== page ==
Brothers and Sisters of 1866; but when we talk with them through their
old folios and books, we find, if we are the Lord’s people, that we are
quite at home with them. Though the manifestation may vary, yet the
same Spirit of God works the same Graces, the same virtues, the same
excellencies, and thus helps all saints to prove themselves to be of one
tribe. I meet an Englishman anywhere in the wide world over, and I
recognize in him some likeness to myself; there is some characteristic or
other about him by which his nationality is betrayed; and so I meet a
Christian 500 years back in the midst of Romanism and darkness, but
his speech betrays him; if my soul shall traverse space in 100 years to
come, although Christianity may have assumed another outward garb
and fashion, I shall still recognize the Christian, I shall still detect the
Galilean brogue, there will be something which will show to me that if I
am an heir of Heaven I am one with the past and one with the future—
yes, one with all the saints of the living God.

This is a very different bond
from that which men try to impose upon each other in order to create
union. They put straps around the outside, they tie us together with
many knots, and we feel uneasy; but God puts a Divine Life inside of us,
and then we wear the sacred bonds of Love with ease. If you get the
limbs of a dead man you can tie them together, and then if you send the
body on a journey and the carriage jolts, a leg will slip out of its place,
and an arm may be dislocated. But get a living man, and you may send
him where you will, and the ligatures of life will prevent his dropping
asunder. In all the truly Elect children of God who are called, and
chosen, and faithful, there is a bond of Divine mysterious Love running
right through the whole, and they are one and must be one, the Holy
Spirit being the life which unites them.

There are tokens which evidence this union, and prove that the people
of God are one. We hear much moaning over our divisions. There may be
some who are to be deplored among ecclesiastical confederacies, but in
the spiritual Church of the Living God, I am really at a loss to discover
the divisions which are so loudly proclaimed. It strikes me that the
tokens of union are much more prominent than the tokens of division.
But what are they? First there is a union in judgment upon all vital
matters. I converse with a spiritual man, and no matter what he calls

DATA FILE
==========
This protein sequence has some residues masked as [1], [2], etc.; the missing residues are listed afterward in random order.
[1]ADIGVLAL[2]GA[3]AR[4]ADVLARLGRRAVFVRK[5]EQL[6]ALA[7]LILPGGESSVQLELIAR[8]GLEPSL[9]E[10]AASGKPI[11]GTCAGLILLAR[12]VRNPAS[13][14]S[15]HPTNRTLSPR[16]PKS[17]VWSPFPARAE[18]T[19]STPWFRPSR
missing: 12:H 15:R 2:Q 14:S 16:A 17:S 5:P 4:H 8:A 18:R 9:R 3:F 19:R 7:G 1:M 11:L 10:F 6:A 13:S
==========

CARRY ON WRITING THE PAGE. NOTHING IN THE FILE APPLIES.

himself, when we talk of sin, pardon, Jesus, the Holy Spirit, and such
like themes, we are agreed. We speak of our blessed Lord. My friend says
that Jesus is fair and lovely—so do I. He says that he has nothing else to
trust to but the precious blood; nor have I anything else. I tell him that I
find myself a poor, weak creature; he laments the same. I live in his
house a little while—we pray together at the family altar, you could not
tell which it was that prayed, Calvinist or Arminian, we pray so exactly
alike, and when we open the hymn book, very likely if he happens to be a
Wesleyan he chooses to sing, “Jesus, lover of my soul.” I will sing it, and
then next morning he will sing with me, “Rock of Ages, cleft for me.” If
the Spirit of God is in us, we are all agreed upon great points. Let me say
that among true saints the points of union, even in matters of judgment,
are ninety-nine, and the points of difference are only as one. In
experimental points, as face answers to face, so does the heart of man to
man. Only get upon experimental topics concerning soul-dealings with
God—leave the letter and get to the spirit, crack the shells and eat the
kernel of spiritual truth, and you will find that the points of agreement
between genuine Christians are something marvelous. But this union is
to be seen most plainly in union of heart. I am told that Christians do not
love each other. I am very sorry if that is true, but I rather doubt it, for I
suspect that those who do not love each other are not Christians. Where
the Spirit of God is there must be love, and if I have once known and
recognized any man to be my Brother in Christ Jesus, the love of Christ
compels me no more to think of him as a stranger or foreigner, but a
fellow citizen with the saints.

Now I hate High Churchism as my soul hates Satan; but I love George
Herbert, although George Herbert is a desperately High Churchman. I
hate his High Churchism, but I love George Herbert from my very soul,
and I have a warm corner in my heart for every man who is like he is. Let
me find a man who loves my Lord Jesus Christ as George Herbert did,
and I do not ask myself whether I shall love him or not; there is no room
for question, for I cannot help myself; unless I can leave off loving Jesus
Christ, I cannot cease loving those who love Him! Here is George Fox, the